We don't normally order hand rolls but I'm so glad we did. These were outstanding. They were filled with big chunks of spicy tuna and soft shell crab and had an interesting, sticky/crunchy/soft texture combination. The other rolls were just ok. The beef in the Bulgogi Roll was tough and overall, the rolls just lacked flavor. They weren't bad, but they just weren't interesting. It was hard to distinguish one from the next.

I want to give Momoyama another try because I really like the atmosphere and think the udon has potential. If you go, steer yourself toward the hand rolls and the nigiri and you're likely to leave very satisfied.

Second Thoughts from B

Talk about an insider area of the city! What looks like a meaningless alley that is spitting distance of the Capitol Dome opens up to 2 or 3 restaurants that seems to only be known to Congressional staffers. The favorite among this crowd of 22 year olds in poorly fitting Jos. A. Bank suits seems to be the bar next door, meaning that the unassuming sushi joint next door is an interesting and peaceful juxtaposition to the political chaos outside.

My thoughts on Momoyama can be summed up in a single word. Light. The sushi seems light on flavor (not always a bad thing as it allows the fish to be the star, but not always a good thing either) and the prices are relatively (for sushi) light on your wallet. Unfortunatley, the portions would also be categorized as light which is particularly noticeable when looking at the rice that coats the outside of the rolls. I'm not talking color, I'm talking size. And since I'm of the opinion that good rice is vital to good sushi, that was a bit of a disappointment.

As we said in our Kyoto post, we love small sushi restaurants like Momoyama. However, if given the choice between the two, Kyoto gets my vote, but Momoyama is still a strong candidate.
Momoyama on Urbanspoon

Tuesday, July 14, 2009

Harry's Restaurant

When I was growing up, my dad and I would rummage through the Entertainment Book's coupons trying to find the strangest, most "hole-in-the-wall" places. Hey, a coupon is a coupon! So, I've always had a soft spot for the semi-creepy restaurants that have tons of character. With that introduction, I present Harry's Restaurant in the Hotel Harrington.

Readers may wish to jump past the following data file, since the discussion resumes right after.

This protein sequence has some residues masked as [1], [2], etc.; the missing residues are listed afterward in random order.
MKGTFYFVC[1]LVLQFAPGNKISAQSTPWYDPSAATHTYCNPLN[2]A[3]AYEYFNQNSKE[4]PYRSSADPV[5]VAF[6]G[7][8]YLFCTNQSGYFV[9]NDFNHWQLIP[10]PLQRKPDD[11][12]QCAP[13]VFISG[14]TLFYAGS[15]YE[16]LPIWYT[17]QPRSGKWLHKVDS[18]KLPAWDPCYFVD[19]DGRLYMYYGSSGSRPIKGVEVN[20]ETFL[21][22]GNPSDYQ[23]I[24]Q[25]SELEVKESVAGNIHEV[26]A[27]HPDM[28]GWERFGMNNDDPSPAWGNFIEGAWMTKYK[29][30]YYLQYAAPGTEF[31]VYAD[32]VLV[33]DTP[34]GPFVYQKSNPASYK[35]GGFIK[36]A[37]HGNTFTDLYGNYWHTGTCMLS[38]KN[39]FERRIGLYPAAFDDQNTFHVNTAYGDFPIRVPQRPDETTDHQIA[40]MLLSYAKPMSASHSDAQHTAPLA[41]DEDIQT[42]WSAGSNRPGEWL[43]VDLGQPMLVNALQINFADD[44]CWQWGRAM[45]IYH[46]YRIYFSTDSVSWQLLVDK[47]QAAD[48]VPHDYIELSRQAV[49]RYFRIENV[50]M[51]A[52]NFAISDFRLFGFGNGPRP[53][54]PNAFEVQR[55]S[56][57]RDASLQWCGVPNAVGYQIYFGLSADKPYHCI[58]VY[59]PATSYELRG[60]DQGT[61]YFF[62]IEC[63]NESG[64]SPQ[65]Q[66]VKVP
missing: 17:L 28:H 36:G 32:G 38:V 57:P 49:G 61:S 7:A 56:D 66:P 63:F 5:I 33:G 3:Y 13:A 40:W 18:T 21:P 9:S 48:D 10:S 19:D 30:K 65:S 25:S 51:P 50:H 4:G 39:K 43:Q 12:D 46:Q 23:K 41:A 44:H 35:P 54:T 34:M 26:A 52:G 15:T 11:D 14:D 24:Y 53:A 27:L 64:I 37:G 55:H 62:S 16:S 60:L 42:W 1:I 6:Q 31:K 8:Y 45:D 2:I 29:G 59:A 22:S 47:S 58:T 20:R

Nobody will confuse the Hotel Harrington with a Ritz Carlton. It may not have the upscale thing going for it, but it has character in spades. Apparently, its been operated by the same families since 1914. B and I have walked by the hotel and its restaurants, Harry's and Harriet's, so many times and had never been inside. We finally broke the seal and tried Harry's, the casual, bar-like brother of Harriet's Family Restaurant.

Yes those are faux-Tiffany lamps and checkerboard floor tiles that you see in the photo above. The walls were lined with an interesting array of crooked, dusty paintings and memorabilia.

The menu is pretty straightforward and has the usual suspects: burgers, spaghetti and meatballs, club sandwich . . . you know the drill. I opted for the BBQ Beef Sandwich served with coleslaw and fries (extra charge to get fries instead of potato chips). The sandwich was good but not outstanding. The bun weighed it down a lot so I ended up eating the beef out of the sandwich and ditching most of the bun.

While I wouldn't hurry back to Harry's to have the beef sandwich again, we would return to have the baby back ribs. They were perfectly cooked and flavorful without being drowned in sauce. B said that they were just like the ribs his mom makes which is a huge compliment because she is a fantastic cook. His ribs were served with a big baked potato and was a very hearty meal for a reasonable price.

Overall, I like Harry's more for the giggle factor than the food. It's great for people watching and worth a stop if you've tried the other restaurants in the neighborhood and are looking for a change of pace.

Second Thoughts from B

There is only one problem with serving ribs as good as my mom's and that is that it transports me back to high school when I had an appetite that would make Kobayashi proud. If my memory serves, I was usually good for 3+ full racks plus salad, pasta or potato, and vegetables in one sitting. So now that I'm no longer 14 years old nor 116 lbs., it is probably best that I'm limited to the single rack. With that said, I'm dreaming of racks 2, 3, and beyond...